Hoover, Robert “Bob”
Promoter/Test PilotEnshrined 1988 1922-Present
After three failed attempts to flee from his German captors, World War II fighter pilot and prisoner-of-war Bob Hoover was running out of escape options. When a staged fight among the other prisoners diverted the attention of the prison guards, the former Stalag Luft I resident hopped a barbwire fence and went looking for the refuge of Allied territory. While he didn’t quite make it to Allied land on foot, Hoover did manage to find an abandoned FW-190, which he cautiously flew to the then-recently-liberated Holland.
- Learned to fly at Nashville’s Berry Field and taught himself aerobatics.
- First World War II assignment was in Casablanca testing planes before going into combat.
- Assigned to the 52nd Fighter Group in Corsica.
- Flew 58 missions before being shot down and spent 16 months as a POW.
- After the war, was in the Flight Evaluation Group at Wright Field, Ohio where he flew captured aircraft and the latest USAF aircraft.
- Alternate pilot for the Bell X-1, Hoover flew the chase plane as close friend Chuck Yeager broke the sound barrier, October 14th, 1947.
- In 1950 he began a 36 year association with North Aviation and Rockwell International.
- Experimental flight tested the Navy FJ-2 jet fighter and the USAF F-86 and F-100.
- Only person to serve two terms as president of the Society of Experimental Test Pilots.
- Captain of the 1966 U.S. Acrobatic Team at the international competition in Moscow.
- World renown aerobatic pilot and his P-51 in a main attraction at the Reno Air Races.
- In 1985 established a coast-to-coast record flying a P-51 form Daytona Beach to Los Angeles in 5 hours and 20 minutes.
Robert A. Hoover has thrilled millions of men, women and children over the last five decades with his acrobatic flying maneuvers. In addition, he has flown over 300 types of aircraft and flight tested or flown nearly every type of fighter aircraft.
Hoover was born in Nashville, Tennessee on January 24th, 1922. He learned to fly at Nashville’s Berry Field and worked at a grocery store to earn the money required for flight instructions. Almost immediately, Hoover began to try his hand at rolls and loops and taught himself aerobatics. The young pilot then enlisted in the Tennessee National Guard and was later received orders to Army Pilot Training School.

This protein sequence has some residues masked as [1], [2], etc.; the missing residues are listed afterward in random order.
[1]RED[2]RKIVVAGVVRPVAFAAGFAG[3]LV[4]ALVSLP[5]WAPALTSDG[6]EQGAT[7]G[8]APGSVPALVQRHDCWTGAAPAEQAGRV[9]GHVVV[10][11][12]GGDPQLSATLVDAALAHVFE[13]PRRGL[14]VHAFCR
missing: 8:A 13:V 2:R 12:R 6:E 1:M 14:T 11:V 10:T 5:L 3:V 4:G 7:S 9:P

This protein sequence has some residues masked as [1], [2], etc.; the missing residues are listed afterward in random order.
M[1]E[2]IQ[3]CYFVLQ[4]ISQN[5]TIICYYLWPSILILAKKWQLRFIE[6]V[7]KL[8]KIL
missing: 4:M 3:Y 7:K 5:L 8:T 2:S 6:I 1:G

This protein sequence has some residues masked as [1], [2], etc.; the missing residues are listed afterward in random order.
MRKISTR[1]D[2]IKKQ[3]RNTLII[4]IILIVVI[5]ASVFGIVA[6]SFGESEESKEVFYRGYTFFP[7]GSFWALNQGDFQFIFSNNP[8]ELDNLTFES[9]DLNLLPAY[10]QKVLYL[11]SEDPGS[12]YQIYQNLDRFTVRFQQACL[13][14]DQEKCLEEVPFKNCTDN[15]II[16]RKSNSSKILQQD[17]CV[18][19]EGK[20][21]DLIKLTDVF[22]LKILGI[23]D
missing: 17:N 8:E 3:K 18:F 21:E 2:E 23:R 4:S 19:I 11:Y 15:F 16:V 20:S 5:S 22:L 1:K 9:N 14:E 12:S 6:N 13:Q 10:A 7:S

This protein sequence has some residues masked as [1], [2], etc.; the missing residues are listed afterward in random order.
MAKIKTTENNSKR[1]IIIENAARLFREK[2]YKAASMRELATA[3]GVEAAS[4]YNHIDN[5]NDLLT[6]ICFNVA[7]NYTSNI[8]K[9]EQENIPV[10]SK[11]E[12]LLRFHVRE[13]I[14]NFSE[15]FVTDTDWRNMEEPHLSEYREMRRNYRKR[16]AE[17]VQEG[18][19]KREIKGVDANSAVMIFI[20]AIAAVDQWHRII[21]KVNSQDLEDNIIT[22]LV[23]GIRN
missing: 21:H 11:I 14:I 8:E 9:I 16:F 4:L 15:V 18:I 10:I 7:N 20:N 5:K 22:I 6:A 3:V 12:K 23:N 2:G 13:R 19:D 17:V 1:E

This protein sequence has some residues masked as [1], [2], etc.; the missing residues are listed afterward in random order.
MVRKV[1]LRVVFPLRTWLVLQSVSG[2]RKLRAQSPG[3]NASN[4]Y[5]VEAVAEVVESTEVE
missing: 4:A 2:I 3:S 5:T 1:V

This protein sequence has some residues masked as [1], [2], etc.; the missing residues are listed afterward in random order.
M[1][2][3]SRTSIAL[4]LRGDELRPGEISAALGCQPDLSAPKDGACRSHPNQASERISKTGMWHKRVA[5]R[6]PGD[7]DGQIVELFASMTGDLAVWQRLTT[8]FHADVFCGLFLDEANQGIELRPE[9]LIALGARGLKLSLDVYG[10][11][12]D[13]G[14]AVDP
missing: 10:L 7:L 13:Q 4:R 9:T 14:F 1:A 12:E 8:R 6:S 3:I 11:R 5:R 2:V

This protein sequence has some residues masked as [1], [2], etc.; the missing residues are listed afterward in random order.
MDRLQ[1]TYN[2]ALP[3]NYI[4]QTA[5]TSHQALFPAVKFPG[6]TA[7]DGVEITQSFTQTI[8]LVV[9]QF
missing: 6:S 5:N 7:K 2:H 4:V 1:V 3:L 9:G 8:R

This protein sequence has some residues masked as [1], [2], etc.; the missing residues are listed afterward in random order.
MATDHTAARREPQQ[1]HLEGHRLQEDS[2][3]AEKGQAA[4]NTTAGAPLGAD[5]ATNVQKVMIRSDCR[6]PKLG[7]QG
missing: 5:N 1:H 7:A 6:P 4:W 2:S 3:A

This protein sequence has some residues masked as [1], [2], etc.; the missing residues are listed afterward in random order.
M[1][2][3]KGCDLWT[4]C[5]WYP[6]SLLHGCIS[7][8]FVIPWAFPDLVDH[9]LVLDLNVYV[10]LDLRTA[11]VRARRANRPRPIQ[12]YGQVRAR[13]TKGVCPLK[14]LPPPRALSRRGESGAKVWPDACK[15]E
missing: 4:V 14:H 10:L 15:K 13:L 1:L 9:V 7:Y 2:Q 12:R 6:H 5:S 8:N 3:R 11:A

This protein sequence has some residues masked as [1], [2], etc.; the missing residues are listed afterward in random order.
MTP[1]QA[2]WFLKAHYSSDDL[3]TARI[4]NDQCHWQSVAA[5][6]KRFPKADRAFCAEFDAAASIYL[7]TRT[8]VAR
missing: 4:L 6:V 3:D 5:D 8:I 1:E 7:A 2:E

At the time that Hoover graduated, World War II was in full swing and the Allied invasion of North Africa had begun. Hoover’s first assignment was in Casablanca, Morocco, where he tested planes before they were sent into combat. Hoover’s next assignment was in Corsica with the 52nd Fighter Group, one of two Spitfire outfits in the Army’s Air Forces. After flying 58 missions, he was shot down off the coast of southern France and spent sixteen months in a German prison camp.
Upon his return to the United States after the war, Hoover was assigned to the Flight Evaluation Group at Wright Field in Dayton, Ohio. There he flew Japanese and German airplanes captured during the war. He also flew the latest aircraft being tested by the United States Air Force.
Hoover accepted a position with General Motors in 1948 as a test pilot for high altitude performance testing of Allison jet engines and the development of propellers. In 1950, Hoover would begin a 36-year association with North American Aviation and Rockwell International. He performed experimental flight test work on the Navy FJ-2 jet fighter and then the F-86D and the F-100. Hoover demonstrated the safe handling and flying qualities of the F-86 and F-100 series fighters to pilots all over the world.
Bob Hoover was the first man to fly the XFJ-2 Fury Jet and the Navy’s T-28 trainer. He is also the holder of several aviation records. In 1978, he set three climb-to-altitude records at Hannover Air Show in West Germany. And in 1985, he set a coast-to-coast record flying a P-51 from Daytona Beach to Los Angeles in five hours and twenty minutes.
During his career, Hoover was awarded the Distinguished Flying Cross, Soldiers Medal, Air Medal and Purple Heart. He was the only person to serve two terms as president of the Society of Experimental Test Pilots and was captain of the United States Aerobatic Team in the 1966 International Competition in Moscow.
His famous yellow P-51 was one of the main attractions at the Reno Air Races. His performances in the Shrike Commander thrilled audiences as he swooped, rolled, looped and finally maneuvered the aircraft to a landing following his famed energy management sequence with no engines running.
Crowds were awed at Hoover’s performance in his Sabreliner, flying the standard or stock jet aircraft through a beautiful acrobatic routine. He served as Vice President of Special Projects for Evergreen International Aviation, Inc., and was also a member of the company’s Board of Directors.
Bob Hoover passed away on October 25, 2016. If there is such a thing as aviation royalty, Robert A. “Bob” Hoover was our beloved and benevolent king.